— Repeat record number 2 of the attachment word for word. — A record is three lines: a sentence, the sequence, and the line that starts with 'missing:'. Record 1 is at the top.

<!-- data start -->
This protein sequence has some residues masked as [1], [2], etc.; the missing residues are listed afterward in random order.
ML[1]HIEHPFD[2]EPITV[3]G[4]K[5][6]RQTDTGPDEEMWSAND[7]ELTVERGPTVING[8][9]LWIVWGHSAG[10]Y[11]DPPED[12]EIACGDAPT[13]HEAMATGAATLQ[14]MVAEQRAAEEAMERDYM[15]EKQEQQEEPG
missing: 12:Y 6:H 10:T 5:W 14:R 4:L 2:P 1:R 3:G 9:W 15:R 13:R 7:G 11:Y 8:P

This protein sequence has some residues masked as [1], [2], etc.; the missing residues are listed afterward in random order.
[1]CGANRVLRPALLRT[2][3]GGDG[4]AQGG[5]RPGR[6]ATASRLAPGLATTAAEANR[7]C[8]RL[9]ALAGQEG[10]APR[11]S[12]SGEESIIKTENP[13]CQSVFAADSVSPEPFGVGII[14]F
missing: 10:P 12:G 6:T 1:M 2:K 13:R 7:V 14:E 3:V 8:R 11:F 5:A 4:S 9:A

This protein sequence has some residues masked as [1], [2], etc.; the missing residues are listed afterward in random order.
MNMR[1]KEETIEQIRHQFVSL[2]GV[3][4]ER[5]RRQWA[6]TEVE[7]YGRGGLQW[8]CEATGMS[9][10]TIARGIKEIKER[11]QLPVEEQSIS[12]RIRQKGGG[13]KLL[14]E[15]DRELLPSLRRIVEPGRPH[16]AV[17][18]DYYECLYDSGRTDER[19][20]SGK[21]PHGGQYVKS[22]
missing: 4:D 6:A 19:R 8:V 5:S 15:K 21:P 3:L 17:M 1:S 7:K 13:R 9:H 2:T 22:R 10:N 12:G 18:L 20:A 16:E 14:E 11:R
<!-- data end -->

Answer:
This protein sequence has some residues masked as [1], [2], etc.; the missing residues are listed afterward in random order.
[1]CGANRVLRPALLRT[2][3]GGDG[4]AQGG[5]RPGR[6]ATASRLAPGLATTAAEANR[7]C[8]RL[9]ALAGQEG[10]APR[11]S[12]SGEESIIKTENP[13]CQSVFAADSVSPEPFGVGII[14]F
missing: 10:P 12:G 6:T 1:M 2:K 13:R 7:V 14:E 3:V 8:R 11:F 5:A 4:S 9:A